Give Me Liberty, Patrick Henry
1. They tell us, sir, that we are weak — unable to cope with so formidable an adversary. But when shall
2. we be stronger? Will it be the next week or the next year? Will it be when we are totally disarmed,
3. and when a British guard shall be stationed in every house? Shall we gather strength by irresolution
4. and inaction? Shall we acquire the means of effectual resistance by lying supinely on our backs and
5. hugging the delusive phantom of hope, until our enemy shall have bound us hand and foot? Sir, we
6. are not weak, if we make a proper use of those forces which the God of nature hath placed in our
7. power. Three millions of people armed in the holy cause of liberty, and in such a country as that which
8. we possess, are invincible by any force which our enemy can send against us.
9. Besides, sir, we shall not fight our battles alone. There is a just God who presides over the destinies
10. of nations, and who will raise up friends to fight our battles for us. The battle, sir, is not to the strong
11. alone; it is to the vigilant, the active, the brave. Besides, sir, we have no election. If we were base
12. enough to desire it, it is now too late to retire from the contest. There is no retreat but in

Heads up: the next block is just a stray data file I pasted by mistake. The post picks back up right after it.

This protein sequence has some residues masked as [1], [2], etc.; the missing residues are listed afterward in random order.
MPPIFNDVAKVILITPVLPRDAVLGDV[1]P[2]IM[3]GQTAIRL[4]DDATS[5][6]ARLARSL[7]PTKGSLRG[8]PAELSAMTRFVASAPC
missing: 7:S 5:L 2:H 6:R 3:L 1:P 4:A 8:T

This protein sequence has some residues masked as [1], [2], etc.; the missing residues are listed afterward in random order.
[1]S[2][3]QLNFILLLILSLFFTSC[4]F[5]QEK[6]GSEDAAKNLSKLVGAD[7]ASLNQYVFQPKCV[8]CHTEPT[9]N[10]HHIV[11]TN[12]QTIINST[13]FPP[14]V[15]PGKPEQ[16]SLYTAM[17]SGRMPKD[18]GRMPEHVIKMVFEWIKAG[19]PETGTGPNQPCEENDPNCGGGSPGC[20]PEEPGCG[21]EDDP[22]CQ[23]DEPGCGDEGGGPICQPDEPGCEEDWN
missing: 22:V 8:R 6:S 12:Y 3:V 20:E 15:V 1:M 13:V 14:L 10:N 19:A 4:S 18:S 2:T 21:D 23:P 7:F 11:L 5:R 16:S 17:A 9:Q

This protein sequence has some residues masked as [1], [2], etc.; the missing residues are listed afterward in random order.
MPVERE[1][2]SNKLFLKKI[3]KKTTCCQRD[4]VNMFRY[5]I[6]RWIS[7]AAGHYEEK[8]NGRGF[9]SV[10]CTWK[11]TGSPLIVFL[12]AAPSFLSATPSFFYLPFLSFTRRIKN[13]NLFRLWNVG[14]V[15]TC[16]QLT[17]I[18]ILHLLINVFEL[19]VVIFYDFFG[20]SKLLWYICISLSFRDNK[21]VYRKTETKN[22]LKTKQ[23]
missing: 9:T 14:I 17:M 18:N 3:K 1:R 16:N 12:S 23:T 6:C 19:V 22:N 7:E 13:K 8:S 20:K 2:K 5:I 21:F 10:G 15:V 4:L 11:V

13. submission and slavery! Our chains are forged! Their clanking may be heard on the plains of
14. Boston! The war is inevitable — and let it come! I repeat it, sir, let it come!
15. It is vain, sir, to extenuate the matter. Gentlemen may cry, peace, peace — but there is no peace. The
16. war is actually begun! The next gale that sweeps from the north will bring to our ears the clash of
17. resounding arms! Our brethren are already in the field! Why stand we here idle? What is it that
18. gentlemen wish? What would they have? Is life so dear, or peace so sweet, as to be purchased at the
19. price of chains and slavery? Forbid it, Almighty God! I know not what course others may take; but as
20. for me, give me liberty, or give me death!
Henry, Patrick. "Give Me Liberty!" Richmond, Virginia. 23 Mar. 1775. History.org. Web. 23 Aug. 2016.
In the second paragraph, the speaker utilizes all of the following rhetorical techniques EXCEPT